Plenty of resources for Comox Valley families

"If one person walks out of here and makes one phone call and has one answer to a question they had, this is all worth it. Just one."

THE COMOX VALLEY Suicide Awareness Facebook group sell gold and black suicide awareness ribbons.

THE COMOX VALLEY Suicide Awareness Facebook group sell gold and black suicide awareness ribbons.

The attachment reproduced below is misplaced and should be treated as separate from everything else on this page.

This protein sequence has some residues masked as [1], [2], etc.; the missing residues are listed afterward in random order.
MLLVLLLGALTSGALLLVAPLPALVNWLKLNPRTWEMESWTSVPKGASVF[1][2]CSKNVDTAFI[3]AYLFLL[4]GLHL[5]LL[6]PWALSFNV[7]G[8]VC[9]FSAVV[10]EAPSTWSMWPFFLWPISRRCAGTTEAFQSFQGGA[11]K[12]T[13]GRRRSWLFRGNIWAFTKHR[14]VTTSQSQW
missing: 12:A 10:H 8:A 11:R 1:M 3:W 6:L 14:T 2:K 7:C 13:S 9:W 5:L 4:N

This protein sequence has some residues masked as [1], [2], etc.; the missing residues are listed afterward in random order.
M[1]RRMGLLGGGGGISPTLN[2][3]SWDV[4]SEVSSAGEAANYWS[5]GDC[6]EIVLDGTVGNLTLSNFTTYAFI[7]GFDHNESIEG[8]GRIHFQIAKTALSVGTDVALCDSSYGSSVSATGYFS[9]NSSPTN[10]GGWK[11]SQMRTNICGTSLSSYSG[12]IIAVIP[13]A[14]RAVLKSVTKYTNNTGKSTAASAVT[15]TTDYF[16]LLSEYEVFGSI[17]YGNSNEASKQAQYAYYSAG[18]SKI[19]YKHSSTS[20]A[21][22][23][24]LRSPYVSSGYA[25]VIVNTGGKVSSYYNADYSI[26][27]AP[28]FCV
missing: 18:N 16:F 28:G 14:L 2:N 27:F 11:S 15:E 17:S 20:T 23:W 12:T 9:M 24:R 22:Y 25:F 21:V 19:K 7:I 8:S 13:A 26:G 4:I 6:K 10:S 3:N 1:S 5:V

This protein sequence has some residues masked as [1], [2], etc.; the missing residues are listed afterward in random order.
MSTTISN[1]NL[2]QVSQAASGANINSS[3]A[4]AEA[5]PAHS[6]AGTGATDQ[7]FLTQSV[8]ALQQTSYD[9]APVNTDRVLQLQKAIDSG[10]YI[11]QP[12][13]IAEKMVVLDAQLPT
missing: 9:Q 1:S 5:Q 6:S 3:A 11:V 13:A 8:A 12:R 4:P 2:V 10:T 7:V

“If one person walks out of here and makes one phone call and has one answer to a question they had, this is all worth it. Just one.”That was School District 71 superintendent Sherry Elwood’s hope for last week’s Community Support for Families forum, which provided information about resources available for youth and families in the Comox Valley.There were many opportunities for people to find  answers to their questions, as representatives from about 20 local groups — such as the Boys and Girls Club, Comox Valley Hospice Society and the St. Joseph’s General Hospital Adolescent Mental Health Team — sat in front of the crowd of about 400 people at Mark R. Isfeld Secondary School and spoke about the services they offer. After every group had introduced itself, people had a chance to visit with the representatives in a smaller setting and find out more information.”It is our hope that through the sharing of information, you will leave with more information, answers to questions and knowledge of the work of people in the community and the resources that are available,” Elwood said at the beginning of the event, which was organized by the Highland Secondary School community.”This is an evening that follows a very difficult time in the Valley with the loss of too many students. What we really wanted to do tonight was let you know … that you are not alone in searching for answers or coping with a difficult issue in your family. We all take a role in this.”Elwood urged parents to communicate with their schools about their children, because teachers and administrators could do more to help if they knew what was going on outside of school.”From the district’s perspective, we have the gift of your children every day,” she said. “Although we are not perfect by any stretch, we do our very best to support them. We often don’t get it right … often because we don’t know what’s going on outside school.”If you are a parent in the audience tonight, one thing I want to encourage you is always, always know know you that can pick up the phone and talk to anyone in your school that you feel comfortable with. What you need to know is we value that connection because, like you, we want to get it right. We want to support your child to the best of our ability, and if we don’t know, we can’t help.”There’s an adage that it takes a village to raise a child; it will take the Valley to get it right, and we want to get it right.”School board chair Susan Barr thanked the youth who started a community conversation about suicide on Facebook, and she thanked the Highland community for organizing the forum.”It’s been really hard to lose so many of our young people,” she said. “I’d just like to say that to struggle is human; nobody is immune to that. We all struggle, but we all need to know that we do not need to face these struggles alone.”Stephanie MacKinnon, a Grade 12 student at Georges P. Vanier Secondary School, was one of the students who welcomed people to the forum.”I just hope it brought an awareness to the community and people that we need to come together,” she said. MacKinnon has been directly affected by two of the recent youth suicides.”It’s emotional, and it’s an uplifting thing that there’s movement,” she said.MacKinnon feels it is uplifting because people are more open about suicide now.”As sad as it is, it’s awareness now that it’s out there,” she said.MacKinnon says staff at the school have been very responsive in the past couple of weeks.”When it happened, my counsellors and principals were there constantly,” she said. “I keep saying awareness, but people have opened their minds. They keep asking ‘are you OK?’ “MacKinnon and a couple of other students at Vanier, with the help of vice-principal Murray McRae, are creating a video with students from all the local high schools to raise awareness about suicide.”We’re hoping kids who have gone through the stage of being suicidal and are now living in the moment will speak,” she said. “One of my good friends wrote a song. It’s just getting started.”The community forum was also the first time the creators of the Comox Valley Suicide Awareness Facebook group sold their gold and black suicide awareness ribbons. The group — which is also working on an online auction to raise money to make more ribbons and work on other projects — raised $883.47  in just one night.Moving forward from last week’s forum, School District 71 is going to work with its community partners, such as the RCMP and the Ministry of Children and Family Development, to create a community strategy on suicide and adolescent mental health so there is a consistent community response to tragedy in the district.”Our commitment is we will continue to work with others and develop a strategy that provides resources and support, but also intervention and training for youth and their families so they can feel like they have the power to deal with this,” said Elwood.The point of creating a community strategy is to have a consistent, predictable approach across the Valley so there are no gaps in service and also no duplication of service, explained Elwood.”It’s a commitment to sharing information among ourselves,” she said. “I have heard nothing but absolutely positive responses from the agencies. Everyone understands that developing a community strategy makes more sense. It’s most important that everyone knows what everyone is doing.”• • •Participating community agencies included:• Aboriginal Education Centre, Bruce Carlos — http://web.sd71.bc.ca/abed;• Comox Valley Family Services, Gillian Normandin — www.cvfsa.org;• Boys and Girls Club Parent Support, Melanie Rockwell — www.parentstogether.ca;• Military Family Resource Centre, Mike Spooner — www.airforce.forces.gc.ca/19w-19e/index-eng.asp;• Drug Strategy Committee, Karen Rushton — www.facebook.compages/Community-Drug-Strategy-Committee-Comox-Valley/175522145799385;• Comox Valley Hospice Society, Barb Warren — http://comoxhospice.com;• John Howard Society, Vicki Luckman — www.jhsni.bc.ca;• LINC Youth Centre youth worker, Kathy Collins — http://www.city.courtenay.bc.ca/recreation/the-linc-youth-centre.aspx;• Ministry of Children and Family Development Mental Health, Curtis Cameron — http://www.mcf.gov.bc.ca/mental_health;• Parent-Teen Mediation, Adrian Symonds — http://parentandteenmediation.blogspot.com;• RCMP/Victims Assistance, Sgt. Andrew Isles, Const. Tori Cliffe — 250-338-1321;• Comox Valley Transition Society, Heather Ney, Basira Godfrey, Diana Paige — www.cvts.ca;• School District 71 school counsellors, youth and family support workers and behaviour resource services, Esther Shatz — http://sd71.bc.ca;• Social Media Awareness, Avi Luxenburg of NIDES — www.sd71.bc.ca;• Suicide Prevention Program, Patti Vermette — www.sjghcomox.ca/psychiatry.php;• St. Joseph’s General Hospital Adolescent Mental Health Team, David Sommers, David Hext, Steve Hill — www.sjghcomox.ca/psychiatry.php;• Vancouver island Crisis Line, Heather Owen — 1-888-494-3888, info@cvics.ca;• Youth Unlimited, Richard Snyder — http://comoxvalley.yfccanada.org.writer@comoxvalleyrecord.com